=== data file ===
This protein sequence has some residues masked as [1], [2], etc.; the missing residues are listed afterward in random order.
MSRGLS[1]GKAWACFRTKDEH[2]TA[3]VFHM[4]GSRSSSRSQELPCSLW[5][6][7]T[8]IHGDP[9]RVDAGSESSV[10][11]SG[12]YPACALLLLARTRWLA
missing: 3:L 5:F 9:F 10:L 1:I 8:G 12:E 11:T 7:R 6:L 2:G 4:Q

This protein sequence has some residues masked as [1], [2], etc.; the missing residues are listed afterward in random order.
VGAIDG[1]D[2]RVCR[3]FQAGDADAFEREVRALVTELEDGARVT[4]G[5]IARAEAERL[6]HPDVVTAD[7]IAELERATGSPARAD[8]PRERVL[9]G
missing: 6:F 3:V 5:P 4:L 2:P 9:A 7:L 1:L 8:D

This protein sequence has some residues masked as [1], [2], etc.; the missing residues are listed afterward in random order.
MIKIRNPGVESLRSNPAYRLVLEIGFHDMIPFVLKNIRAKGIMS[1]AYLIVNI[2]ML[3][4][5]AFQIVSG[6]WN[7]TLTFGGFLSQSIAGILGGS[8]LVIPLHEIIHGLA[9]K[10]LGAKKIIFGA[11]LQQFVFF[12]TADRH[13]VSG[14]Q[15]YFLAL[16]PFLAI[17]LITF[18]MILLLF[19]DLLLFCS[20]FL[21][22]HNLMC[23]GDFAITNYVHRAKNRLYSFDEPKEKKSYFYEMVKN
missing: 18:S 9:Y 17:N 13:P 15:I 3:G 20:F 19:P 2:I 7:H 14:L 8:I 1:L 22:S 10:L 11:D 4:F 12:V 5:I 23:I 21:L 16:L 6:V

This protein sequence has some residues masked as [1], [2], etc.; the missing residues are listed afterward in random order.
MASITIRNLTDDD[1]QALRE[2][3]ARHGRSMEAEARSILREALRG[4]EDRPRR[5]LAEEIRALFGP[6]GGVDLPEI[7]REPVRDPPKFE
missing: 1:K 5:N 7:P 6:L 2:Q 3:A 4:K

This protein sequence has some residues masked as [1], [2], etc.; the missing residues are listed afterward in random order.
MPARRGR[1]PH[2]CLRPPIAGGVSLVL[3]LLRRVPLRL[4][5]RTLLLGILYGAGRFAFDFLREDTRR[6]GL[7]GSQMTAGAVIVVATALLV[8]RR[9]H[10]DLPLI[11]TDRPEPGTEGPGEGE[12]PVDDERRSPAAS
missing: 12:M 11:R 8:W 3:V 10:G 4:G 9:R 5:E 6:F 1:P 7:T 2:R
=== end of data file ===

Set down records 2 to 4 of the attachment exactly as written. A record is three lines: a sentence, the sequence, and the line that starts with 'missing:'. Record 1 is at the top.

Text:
This protein sequence has some residues masked as [1], [2], etc.; the missing residues are listed afterward in random order.
VGAIDG[1]D[2]RVCR[3]FQAGDADAFEREVRALVTELEDGARVT[4]G[5]IARAEAERL[6]HPDVVTAD[7]IAELERATGSPARAD[8]PRERVL[9]G
missing: 6:F 3:V 5:P 4:L 2:P 9:A 7:L 1:L 8:D

This protein sequence has some residues masked as [1], [2], etc.; the missing residues are listed afterward in random order.
MIKIRNPGVESLRSNPAYRLVLEIGFHDMIPFVLKNIRAKGIMS[1]AYLIVNI[2]ML[3][4][5]AFQIVSG[6]WN[7]TLTFGGFLSQSIAGILGGS[8]LVIPLHEIIHGLA[9]K[10]LGAKKIIFGA[11]LQQFVFF[12]TADRH[13]VSG[14]Q[15]YFLAL[16]PFLAI[17]LITF[18]MILLLF[19]DLLLFCS[20]FL[21][22]HNLMC[23]GDFAITNYVHRAKNRLYSFDEPKEKKSYFYEMVKN
missing: 18:S 9:Y 17:N 13:P 15:I 3:G 20:F 19:P 2:I 7:H 14:L 8:I 1:L 22:S 10:L 11:D 4:F 12:V 5:I 23:I 21:L 16:L 6:V

This protein sequence has some residues masked as [1], [2], etc.; the missing residues are listed afterward in random order.
MASITIRNLTDDD[1]QALRE[2][3]ARHGRSMEAEARSILREALRG[4]EDRPRR[5]LAEEIRALFGP[6]GGVDLPEI[7]REPVRDPPKFE
missing: 1:K 5:N 7:P 6:L 2:Q 3:A 4:K